True, indeed, they have not to lay the foundations of social order and civil government; they are in the midst of a civilized nation. The family relation is here. From the earliest times it has been taught and its duties insisted upon. A well organized state is here. Its foundations were laid in high antiquity by master minds of kings and sages, and it now holds under its sway, with a good degree of security for life and property, a larger number of human beings than have ever before been united under one body politic. The greatest product of the Chinese mind is her civil government. Some of its provisions Western nations have been glad to copy, and it affords an interesting and instructive study to statesmen of every land.

Many of the arts and appliances of civilized life are here. Indeed it is doubtful if any one of the ancient nations possessed these in a higher degree.

A language and a literature, marvelous for their antiquity, variety and extent, are here, and also a system of civil service founded on public examinations quite unknown to other nations, but which in China has been in use for many centuries. By this system the empire, as regards education, becomes one grand school, having the classics for its text books and the emperor for its Head Master.

It is in a nation thus highly advanced in civilization and culture that the foundations of the kingdom of God are to be laidthat kingdom which is not of this world, which is within the hearts of men, which transforms both heart and life, which stands in the knowledge and love of God and Jesus Christ His Son, whose fruits appear in righteousness, peace and joy in the Holy Ghost, which will destroy all forms of error and superstition and will endure for ever and for evermore.

One word just here at the outset. The Lord Jesus said: "I am not come to destroy, but to fulfill." Nothing which is good and true in China, whether in the family relations, or in social life, in the civil government, or in the various beliefs and maxims of men, will ever be destroyed, or put out of the way. God is in such things. They must remain and be perfected. The moulds of goodness and truth must be filled with lives of goodness and truth, and these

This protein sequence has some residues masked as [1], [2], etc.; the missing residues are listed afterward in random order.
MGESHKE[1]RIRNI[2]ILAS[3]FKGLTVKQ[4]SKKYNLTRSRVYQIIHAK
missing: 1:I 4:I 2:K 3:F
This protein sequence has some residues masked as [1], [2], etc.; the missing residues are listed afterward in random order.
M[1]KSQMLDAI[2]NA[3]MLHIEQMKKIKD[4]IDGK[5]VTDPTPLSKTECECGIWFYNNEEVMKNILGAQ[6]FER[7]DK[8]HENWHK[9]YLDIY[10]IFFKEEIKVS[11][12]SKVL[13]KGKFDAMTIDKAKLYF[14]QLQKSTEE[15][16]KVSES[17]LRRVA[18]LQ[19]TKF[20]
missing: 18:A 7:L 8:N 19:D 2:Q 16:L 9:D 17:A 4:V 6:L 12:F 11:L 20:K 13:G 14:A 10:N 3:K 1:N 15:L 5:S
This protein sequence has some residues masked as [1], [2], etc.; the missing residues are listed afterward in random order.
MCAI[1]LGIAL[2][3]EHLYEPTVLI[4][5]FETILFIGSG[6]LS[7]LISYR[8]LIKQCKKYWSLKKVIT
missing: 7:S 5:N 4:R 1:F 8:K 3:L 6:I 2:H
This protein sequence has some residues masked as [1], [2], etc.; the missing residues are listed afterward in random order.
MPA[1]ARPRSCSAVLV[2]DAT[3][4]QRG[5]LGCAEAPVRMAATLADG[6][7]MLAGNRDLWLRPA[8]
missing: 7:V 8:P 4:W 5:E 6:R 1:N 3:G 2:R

lives must overflow into yet other moulds of larger design and higher scope. Let then no honest lover of his country, no lover of that which is true and good and right fear the coming of the Gospel of Christ. Rather let him hail its approach. It is salt, it is light, it is truth, it is love.

What then is the opportunity of educated young men who represent this Gospel in China, and wherein consists the rare excellence of this opportunity?

I. It is the opportunity to teach the most noble truths which can enter the minds of men; to teach of that God who is infinitely exalted above all gods, who existed before all, who created the heavens and the earth and all things, who is over all, in all and through all, and is possessed of all knowledge, power, truth and goodness; to teach God's way of saving men by the incarnation, sufferings, death and resurrection of Jesus Christ His Son, and thus to meet and answer the profoundest questions which have ever agitated the minds of sages and philosophers, and to satisfy the deepest yearnings of the human heart. There is deliverance from sin, sorrow, suffering, death. Here are better things than Confucianist, Buddhist or Taoist ever dreamed of. Life and immortality are brought to light through the Gospel.

Here, too, are unlimited blessings for the life that now is. By teaching the doctrine of one God, one designing mind who formed and governed all things according to His own wise counsel, the foundation is laid for scientific' study and research, for discoveries and inventions, for unlimited progress in all that pertains to the dignity and well-being of man in this world.

This appears from two considerations. First, the belief in one God, who was before all and by whom all things were made, is a great stimulus and inspiration to the mind to search out the thoughts of God and to discover His ways in nature as also in his providential government. Second, the effect of Christianity upon the mind itself in awaking its dormant powers to activity, in kindling new aspirations, in imparting a new love of truth and quickness in its discernment, renders it a more fit instrument for scientific study and for the application of the laws of God in nature to the advantages of human life. These effects are seen even in those who do not personally share in the good which the Gospel brings.

II. The opportunity is one of laboring for the welfare of great numbers of men. There is inspiration in the thought that what one does is not confined in its results to a few, but reaches to many, to those whom we can never see or know, to after-times and generations. We honor indeed those who labor for the inhabitants